When I was last in Zanzibar, it was both just as I remembered it as a child and not at all. Today the old spice island is a hip holiday destination with posh hotels along its scenic coast. But I knew it when it was assuredly itself, not having to impress or wheedle moneyed foreign visitors, who fly in and out and soon forget. Thankfully underneath the tarty makeup and false smiles, old Zanzibar is still there, just. With so many layers of conquest and occupation, it’s a wonder it hasn’t sunk to the bottom of the sea.
The Bantu were the first settlers, then, in the 9th century Arabs and Persian turned up. Arabs started clove farming using black slave labour. The isle has seen bleak times. The Portuguese arrived next and fought winning and losing wars with the Arabs, until finally skulking off. Indian merchants sailed over, Chinese travellers dropped in. The British took charge after slavery was abolished and German rule cowed the place for a short while.
Each nationality left its mark, particularly on language and food. Coconut palms were introduced by Hindus; the Portuguese brought avocados, chillies and cashew nut plants from Brazil. Ancient travelogues describe Zanzibari rice, ghee, groundnuts, cassava, wild fowls, pulses. In 1505, a Portuguese sailor noted that besides honey, maize and meat ‘… Zanzibar produces sweet oranges, lemons, pomegranates and sugar cane’. It was a cornucopia.
My father was cerebral, unreliable and joyless but my mum, in spite of all her tribulations, loved life. She was sensual, loved food and perfumes, films and music, and Zanzibar, the place of fabulous food, scents and secret delights. She saved up all year and took me there so often, Zanzibar’s sea, smell, sounds mixed culture got embedded deep in my psyche. I speak the local language Swahili and as soon as I land I feel as if I haven’t been away.
We used to take a ferry over from Dares salaam. First the shoreline came into view, white houses with carved Arabian balconies, and then smells wafted over. We stayed at a holiday hostel for widows and other needy women and their children. The sea air was considered a necessity for good health. Each family got one room and several mattresses. Food was delivered by local women from the mosque who cooked in their kitchens everyday and then sold it to holiday makers. Tiffins were brought over by the servants and we paid hardly anything for the most extraordinary grub on earth. You can still get these tiffins. I ordered one when I was there five years ago. On the beach my very British daughter scoffed ‘pek bateta, boiled new potatoes, halved, sandwiched with a hot red paste and fried in batter, eaten with date ketchup and masala fish eaten with bread, ending with jugu cake made with flour and unpeeled groundnuts, an exoticised Victorian sponge.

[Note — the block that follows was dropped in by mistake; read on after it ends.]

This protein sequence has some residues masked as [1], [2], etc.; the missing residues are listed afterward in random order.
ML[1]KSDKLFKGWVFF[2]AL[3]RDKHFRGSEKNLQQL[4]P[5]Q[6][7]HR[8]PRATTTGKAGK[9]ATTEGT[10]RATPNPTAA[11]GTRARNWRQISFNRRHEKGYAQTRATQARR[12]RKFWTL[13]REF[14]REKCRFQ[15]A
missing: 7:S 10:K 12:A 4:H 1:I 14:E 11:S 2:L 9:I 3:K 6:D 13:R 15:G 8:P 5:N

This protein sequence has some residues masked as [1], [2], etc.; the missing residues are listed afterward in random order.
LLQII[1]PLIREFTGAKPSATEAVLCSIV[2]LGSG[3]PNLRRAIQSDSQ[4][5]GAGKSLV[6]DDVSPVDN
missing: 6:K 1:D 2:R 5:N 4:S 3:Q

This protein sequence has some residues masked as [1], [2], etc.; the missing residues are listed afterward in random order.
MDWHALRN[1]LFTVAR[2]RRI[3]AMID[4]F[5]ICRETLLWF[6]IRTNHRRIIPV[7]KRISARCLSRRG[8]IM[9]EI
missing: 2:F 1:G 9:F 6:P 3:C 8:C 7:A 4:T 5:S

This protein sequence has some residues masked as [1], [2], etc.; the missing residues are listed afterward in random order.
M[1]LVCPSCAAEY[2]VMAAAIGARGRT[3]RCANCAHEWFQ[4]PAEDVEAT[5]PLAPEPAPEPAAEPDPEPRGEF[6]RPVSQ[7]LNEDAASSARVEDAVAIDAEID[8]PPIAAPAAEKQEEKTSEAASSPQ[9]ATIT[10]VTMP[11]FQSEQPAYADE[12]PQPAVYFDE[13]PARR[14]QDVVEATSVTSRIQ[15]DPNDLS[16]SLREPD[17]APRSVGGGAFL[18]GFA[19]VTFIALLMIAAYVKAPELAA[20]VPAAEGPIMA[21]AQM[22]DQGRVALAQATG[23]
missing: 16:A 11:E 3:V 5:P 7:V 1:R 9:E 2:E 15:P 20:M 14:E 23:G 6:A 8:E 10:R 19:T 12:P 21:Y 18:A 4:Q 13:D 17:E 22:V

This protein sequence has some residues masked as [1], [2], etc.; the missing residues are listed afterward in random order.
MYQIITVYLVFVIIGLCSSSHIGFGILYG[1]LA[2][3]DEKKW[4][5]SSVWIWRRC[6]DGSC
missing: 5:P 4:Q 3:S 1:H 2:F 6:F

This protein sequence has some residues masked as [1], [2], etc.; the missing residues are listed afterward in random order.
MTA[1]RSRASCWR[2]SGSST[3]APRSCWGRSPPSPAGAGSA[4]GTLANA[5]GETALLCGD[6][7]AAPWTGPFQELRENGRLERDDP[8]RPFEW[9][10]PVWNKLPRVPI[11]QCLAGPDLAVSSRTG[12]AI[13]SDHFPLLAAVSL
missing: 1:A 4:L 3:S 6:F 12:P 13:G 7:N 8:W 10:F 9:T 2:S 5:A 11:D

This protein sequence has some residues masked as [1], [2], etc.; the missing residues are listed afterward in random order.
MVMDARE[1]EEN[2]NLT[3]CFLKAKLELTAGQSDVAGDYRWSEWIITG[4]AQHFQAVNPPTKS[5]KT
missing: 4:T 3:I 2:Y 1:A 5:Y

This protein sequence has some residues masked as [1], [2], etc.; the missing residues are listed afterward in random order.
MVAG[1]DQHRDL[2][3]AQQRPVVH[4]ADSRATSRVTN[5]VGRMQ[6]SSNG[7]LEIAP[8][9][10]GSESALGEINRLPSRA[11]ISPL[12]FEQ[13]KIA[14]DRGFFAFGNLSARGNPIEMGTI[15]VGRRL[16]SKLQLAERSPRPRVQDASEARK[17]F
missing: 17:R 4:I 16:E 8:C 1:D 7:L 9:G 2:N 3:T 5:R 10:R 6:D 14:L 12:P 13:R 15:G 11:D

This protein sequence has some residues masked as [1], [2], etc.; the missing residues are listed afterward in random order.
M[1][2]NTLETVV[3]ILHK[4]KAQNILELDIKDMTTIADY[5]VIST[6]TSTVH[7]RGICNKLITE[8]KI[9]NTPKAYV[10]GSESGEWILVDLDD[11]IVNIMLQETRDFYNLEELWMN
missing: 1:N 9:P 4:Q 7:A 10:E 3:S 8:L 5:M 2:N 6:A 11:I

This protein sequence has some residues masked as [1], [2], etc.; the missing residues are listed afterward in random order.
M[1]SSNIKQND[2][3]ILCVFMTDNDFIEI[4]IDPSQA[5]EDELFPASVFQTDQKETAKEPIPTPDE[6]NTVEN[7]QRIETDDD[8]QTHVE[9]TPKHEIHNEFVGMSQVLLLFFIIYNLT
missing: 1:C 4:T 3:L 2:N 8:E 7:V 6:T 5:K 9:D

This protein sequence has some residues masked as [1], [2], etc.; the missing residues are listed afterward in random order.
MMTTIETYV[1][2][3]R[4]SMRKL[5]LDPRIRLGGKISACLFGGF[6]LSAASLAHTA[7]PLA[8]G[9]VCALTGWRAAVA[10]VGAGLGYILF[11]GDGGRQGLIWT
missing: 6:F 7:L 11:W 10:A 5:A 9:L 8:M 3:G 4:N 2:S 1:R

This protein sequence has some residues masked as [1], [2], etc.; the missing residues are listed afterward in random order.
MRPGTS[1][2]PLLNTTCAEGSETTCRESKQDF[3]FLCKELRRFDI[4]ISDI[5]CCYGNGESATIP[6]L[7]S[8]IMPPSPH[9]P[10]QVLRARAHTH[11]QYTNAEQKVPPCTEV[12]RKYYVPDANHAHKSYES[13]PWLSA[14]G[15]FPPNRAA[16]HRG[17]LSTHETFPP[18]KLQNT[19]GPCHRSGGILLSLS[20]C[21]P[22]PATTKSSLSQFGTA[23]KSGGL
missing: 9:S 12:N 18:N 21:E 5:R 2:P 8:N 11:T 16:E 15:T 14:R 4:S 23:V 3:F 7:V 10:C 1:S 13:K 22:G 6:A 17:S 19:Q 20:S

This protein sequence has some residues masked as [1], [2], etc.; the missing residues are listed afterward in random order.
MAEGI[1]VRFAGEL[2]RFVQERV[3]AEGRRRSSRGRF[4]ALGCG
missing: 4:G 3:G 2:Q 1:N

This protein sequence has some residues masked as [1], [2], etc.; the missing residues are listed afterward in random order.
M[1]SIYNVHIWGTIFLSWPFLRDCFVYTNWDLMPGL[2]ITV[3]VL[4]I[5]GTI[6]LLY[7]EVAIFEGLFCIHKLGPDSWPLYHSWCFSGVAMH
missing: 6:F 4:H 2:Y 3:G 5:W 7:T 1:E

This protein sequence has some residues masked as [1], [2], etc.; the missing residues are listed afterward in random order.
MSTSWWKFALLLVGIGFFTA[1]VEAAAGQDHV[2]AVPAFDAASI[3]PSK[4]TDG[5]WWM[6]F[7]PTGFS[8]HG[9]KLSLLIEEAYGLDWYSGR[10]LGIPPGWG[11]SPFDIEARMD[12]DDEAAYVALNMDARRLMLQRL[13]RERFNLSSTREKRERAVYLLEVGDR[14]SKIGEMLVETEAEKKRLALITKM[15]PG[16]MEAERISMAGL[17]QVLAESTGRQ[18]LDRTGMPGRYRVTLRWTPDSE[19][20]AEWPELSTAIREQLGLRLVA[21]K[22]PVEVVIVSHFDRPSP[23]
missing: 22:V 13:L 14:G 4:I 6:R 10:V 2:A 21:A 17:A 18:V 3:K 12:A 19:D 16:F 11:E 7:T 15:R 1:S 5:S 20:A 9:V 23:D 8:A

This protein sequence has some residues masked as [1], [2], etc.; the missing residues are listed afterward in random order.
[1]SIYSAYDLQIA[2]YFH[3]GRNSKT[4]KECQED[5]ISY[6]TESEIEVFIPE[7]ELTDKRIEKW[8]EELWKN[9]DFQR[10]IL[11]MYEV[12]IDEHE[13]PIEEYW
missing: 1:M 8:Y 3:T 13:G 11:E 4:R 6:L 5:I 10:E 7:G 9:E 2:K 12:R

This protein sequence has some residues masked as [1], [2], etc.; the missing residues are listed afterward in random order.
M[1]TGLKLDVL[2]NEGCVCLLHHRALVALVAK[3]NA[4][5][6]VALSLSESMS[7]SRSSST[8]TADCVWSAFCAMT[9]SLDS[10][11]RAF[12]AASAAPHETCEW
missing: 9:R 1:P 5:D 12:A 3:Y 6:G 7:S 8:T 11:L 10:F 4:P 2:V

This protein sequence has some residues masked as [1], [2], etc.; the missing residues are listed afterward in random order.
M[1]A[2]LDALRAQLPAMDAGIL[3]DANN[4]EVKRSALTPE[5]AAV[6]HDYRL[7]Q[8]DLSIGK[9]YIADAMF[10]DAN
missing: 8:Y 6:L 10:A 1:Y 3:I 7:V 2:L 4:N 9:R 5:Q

Some posh hotels do serve authentic Zanzibari food. In one I ordered ndizi na kastad, a favourite when I was a chubby young child, bananas in soft yellow custard with cinnamon and nutmeg! At the Sarena Hotel in old Stone Town, as the sun sets over the sea, they have local musicians playing their instruments and singing Swahili laments while fabulous snacks are served- lentil fritters, fried cassava, small mince patties served with coconut and coriander chutney, spring rolls and halva. Paradise would be dull in comparison.
All these goodies and more are also made and sold in Farodhani Square the bustling, noisy evening meeting place for locals. Though intensely Muslim, Zanzibar has not yet been Saudi Arabised and so men and women mingle here, modestly attired of course. Mishkaki, skewers of small pieces of barbequed mutton are still as good as decades back, only now instead of chipped enamel bowls they use paper plates. Addictive cassava crisps are fried in great big vats of hot oil, sprinkled with salt and chilli. Sometimes you find corn-on-the cob served with a thick peanut sauce, which you must suck fast if you don’t want it to drip over your clothes. Then there is the famous Zanzibari ‘mix’, a tangy soupy sauce with lentil dumplings and other stuff eaten with a spoon, a dish that looks like dishwater and leftovers until you taste it and are blown away.
I have left the best to last. Find a place, not fancy which serves Zanzibari kuku paka and meat pilau. The first is chicken cooked in coconut and the second rice, potatoes and meat cooked in a single pot eaten with kachumber, finely chopped onions and tomatoes and fresh chillies. The rice dish was described by Ibn Batuta the global traveller back in 1324 and should never be eaten with cutlery. When I die I hope my family makes a huge vat and serves it to mourners to eat with their fingers, a homage to the loveliest of islands where I spent the happiest of days.
Published in Independent on Sunday Magazine